An Introduction to Mexican Design Objects

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    An Introduction to Mexican Design Objects

    An Introduction to Mexican Design Objects

    Mexico City is a metropolitan hub for contemporary art and design. We take a look at some of the designs that a refueling the city’s creative economy.

    ATRA Form Studio 

    atra from studio

    atra from studio

    Nerthus sofa

    After recently expanding to New York City and exhibiting at Design/Miami, Atra, a Swedish/Mexican brand, has been keeping busy. The minimalist design house was founded by creative director Alexander Diaz Andersson and his family. It was originally known for the “Atra chair,” an impeccable industrial chair designed in leather, brass, and hardwood, and individually hand-finished by artisans. “If you can do a chair, you can do anything,” says Andersson. “It’s like a building that someone sits on all the time.” The studio is now multi-disciplined, also making bulbous couches presented alongside Alexander’s brother Andreas Diaz Andersson’s artwork. In sync with contemporary demands, Atra is also moving into an up cycled and recyclable venture with the Nerthus indoor/outdoor sofa system.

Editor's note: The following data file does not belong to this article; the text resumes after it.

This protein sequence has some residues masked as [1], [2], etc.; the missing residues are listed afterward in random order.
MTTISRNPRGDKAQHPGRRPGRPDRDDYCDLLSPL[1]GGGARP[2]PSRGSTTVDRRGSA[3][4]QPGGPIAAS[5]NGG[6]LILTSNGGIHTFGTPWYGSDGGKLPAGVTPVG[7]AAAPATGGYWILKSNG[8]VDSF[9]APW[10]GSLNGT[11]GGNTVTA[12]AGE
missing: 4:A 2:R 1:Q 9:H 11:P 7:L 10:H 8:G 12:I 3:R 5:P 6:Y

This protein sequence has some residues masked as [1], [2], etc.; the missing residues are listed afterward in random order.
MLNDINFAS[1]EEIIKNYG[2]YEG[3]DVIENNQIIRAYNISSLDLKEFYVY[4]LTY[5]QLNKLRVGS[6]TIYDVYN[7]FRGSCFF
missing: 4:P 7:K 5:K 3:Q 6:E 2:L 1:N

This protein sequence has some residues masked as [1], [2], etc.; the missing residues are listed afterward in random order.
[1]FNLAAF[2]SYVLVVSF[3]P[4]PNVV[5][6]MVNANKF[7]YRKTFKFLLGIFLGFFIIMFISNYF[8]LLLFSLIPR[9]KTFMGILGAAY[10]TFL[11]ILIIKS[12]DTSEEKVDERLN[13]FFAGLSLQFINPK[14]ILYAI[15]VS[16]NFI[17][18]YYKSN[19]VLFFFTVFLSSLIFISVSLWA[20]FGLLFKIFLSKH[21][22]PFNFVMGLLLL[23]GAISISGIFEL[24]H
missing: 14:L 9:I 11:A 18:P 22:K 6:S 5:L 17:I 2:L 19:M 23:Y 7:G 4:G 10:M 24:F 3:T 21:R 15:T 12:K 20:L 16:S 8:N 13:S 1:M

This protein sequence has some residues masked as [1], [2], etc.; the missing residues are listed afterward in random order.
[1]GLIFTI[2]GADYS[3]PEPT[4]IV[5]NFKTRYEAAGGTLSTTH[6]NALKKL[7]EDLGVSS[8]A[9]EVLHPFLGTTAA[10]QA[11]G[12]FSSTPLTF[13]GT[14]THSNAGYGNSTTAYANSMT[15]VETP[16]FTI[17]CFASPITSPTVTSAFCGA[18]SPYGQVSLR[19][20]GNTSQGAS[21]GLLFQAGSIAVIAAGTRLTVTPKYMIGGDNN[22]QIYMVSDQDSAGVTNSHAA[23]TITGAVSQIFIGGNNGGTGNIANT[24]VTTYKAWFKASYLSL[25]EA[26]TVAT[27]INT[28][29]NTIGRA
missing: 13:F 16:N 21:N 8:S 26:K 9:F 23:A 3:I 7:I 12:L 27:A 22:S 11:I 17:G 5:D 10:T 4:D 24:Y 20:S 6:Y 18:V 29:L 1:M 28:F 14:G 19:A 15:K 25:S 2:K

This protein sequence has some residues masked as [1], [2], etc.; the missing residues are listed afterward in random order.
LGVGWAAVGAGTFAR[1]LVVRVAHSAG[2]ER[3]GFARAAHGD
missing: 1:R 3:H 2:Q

XINÚ

    xinu perfumes

    xinu perfumes

    Xinú’s signature is a medicine table of olfactory goodness

    Mexican scent-making is a beautiful craft rich in aromatic botany, raw material, and homage to the richness of the continent’s plant species. Taking inspiration from local ingredients like mystic copal, fresh agave, fruits of the monstera cactus, and the queen of the night flowers, the scents prove that perfumery also belongs outside of France’s Grasse region. Xinú’s scents are bottled within two half-moon shapes: glass and wood to balance the transparency of the brand with traditional materials. Broadening its range beyond its five-scent library, the perfumer will soon launch candles.

    BALMACEDA

    balmaceda

    balmaceda

    Balmaceda exhibition at Zona Maco 2020 art fair

    Designer Jose Maria Balmaceda is honoring the custom and understanding between traditional textile design, tracing back to ancestral times, and contemporary techniques. Studying knots, dyes, and weaving processes, the designer says that “this is the time [in his career] to play, more than ever, with the forms and volumes and also colors.” Balmaceda is shifting his focus on the textures and shapes of his pieces to evoke emotions and highlight the human life behind the work.

    Published at Thu, 26 Mar 2020 17:18:50 +0000

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